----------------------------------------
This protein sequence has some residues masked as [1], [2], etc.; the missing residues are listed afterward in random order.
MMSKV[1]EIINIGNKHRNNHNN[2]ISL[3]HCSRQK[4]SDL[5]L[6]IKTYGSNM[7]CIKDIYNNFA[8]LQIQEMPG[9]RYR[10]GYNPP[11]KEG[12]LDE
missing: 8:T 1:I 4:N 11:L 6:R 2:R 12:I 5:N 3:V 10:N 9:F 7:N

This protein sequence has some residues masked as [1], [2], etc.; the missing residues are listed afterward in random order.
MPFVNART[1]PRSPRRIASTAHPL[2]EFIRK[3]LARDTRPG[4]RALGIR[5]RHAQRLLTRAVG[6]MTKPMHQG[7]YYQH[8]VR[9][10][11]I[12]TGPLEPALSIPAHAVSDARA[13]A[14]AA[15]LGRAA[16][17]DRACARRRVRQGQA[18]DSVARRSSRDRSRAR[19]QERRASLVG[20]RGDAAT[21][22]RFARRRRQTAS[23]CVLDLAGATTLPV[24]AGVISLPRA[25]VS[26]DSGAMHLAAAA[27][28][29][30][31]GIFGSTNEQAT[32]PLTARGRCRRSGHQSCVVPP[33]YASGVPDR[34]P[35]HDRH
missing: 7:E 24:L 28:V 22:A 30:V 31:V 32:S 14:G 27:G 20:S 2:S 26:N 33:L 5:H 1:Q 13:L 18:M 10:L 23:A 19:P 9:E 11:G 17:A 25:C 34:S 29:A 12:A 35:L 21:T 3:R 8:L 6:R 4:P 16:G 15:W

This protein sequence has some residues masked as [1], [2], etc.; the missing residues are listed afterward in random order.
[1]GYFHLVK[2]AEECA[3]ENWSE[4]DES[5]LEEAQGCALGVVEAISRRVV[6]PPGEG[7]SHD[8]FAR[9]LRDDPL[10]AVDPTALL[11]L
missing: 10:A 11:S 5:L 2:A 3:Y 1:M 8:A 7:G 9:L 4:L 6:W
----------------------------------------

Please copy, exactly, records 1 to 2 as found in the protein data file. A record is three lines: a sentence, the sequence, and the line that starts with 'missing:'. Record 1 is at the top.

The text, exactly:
This protein sequence has some residues masked as [1], [2], etc.; the missing residues are listed afterward in random order.
MMSKV[1]EIINIGNKHRNNHNN[2]ISL[3]HCSRQK[4]SDL[5]L[6]IKTYGSNM[7]CIKDIYNNFA[8]LQIQEMPG[9]RYR[10]GYNPP[11]KEG[12]LDE
missing: 8:T 1:I 4:N 11:L 6:R 2:R 12:I 5:N 3:V 10:N 9:F 7:N

This protein sequence has some residues masked as [1], [2], etc.; the missing residues are listed afterward in random order.
MPFVNART[1]PRSPRRIASTAHPL[2]EFIRK[3]LARDTRPG[4]RALGIR[5]RHAQRLLTRAVG[6]MTKPMHQG[7]YYQH[8]VR[9][10][11]I[12]TGPLEPALSIPAHAVSDARA[13]A[14]AA[15]LGRAA[16][17]DRACARRRVRQGQA[18]DSVARRSSRDRSRAR[19]QERRASLVG[20]RGDAAT[21][22]RFARRRRQTAS[23]CVLDLAGATTLPV[24]AGVISLPRA[25]VS[26]DSGAMHLAAAA[27][28][29][30][31]GIFGSTNEQAT[32]PLTARGRCRRSGHQSCVVPP[33]YASGVPDR[34]P[35]HDRH
missing: 7:E 24:L 28:V 22:A 30:V 31:V 32:S 14:G 27:G 20:S 2:S 26:N 33:L 5:H 1:Q 13:L 18:M 10:L 23:A 19:P 9:E 11:G 17:A 25:C 34:S 29:A 12:A 35:L 21:T 3:R 8:L 6:R 4:P 16:G 15:W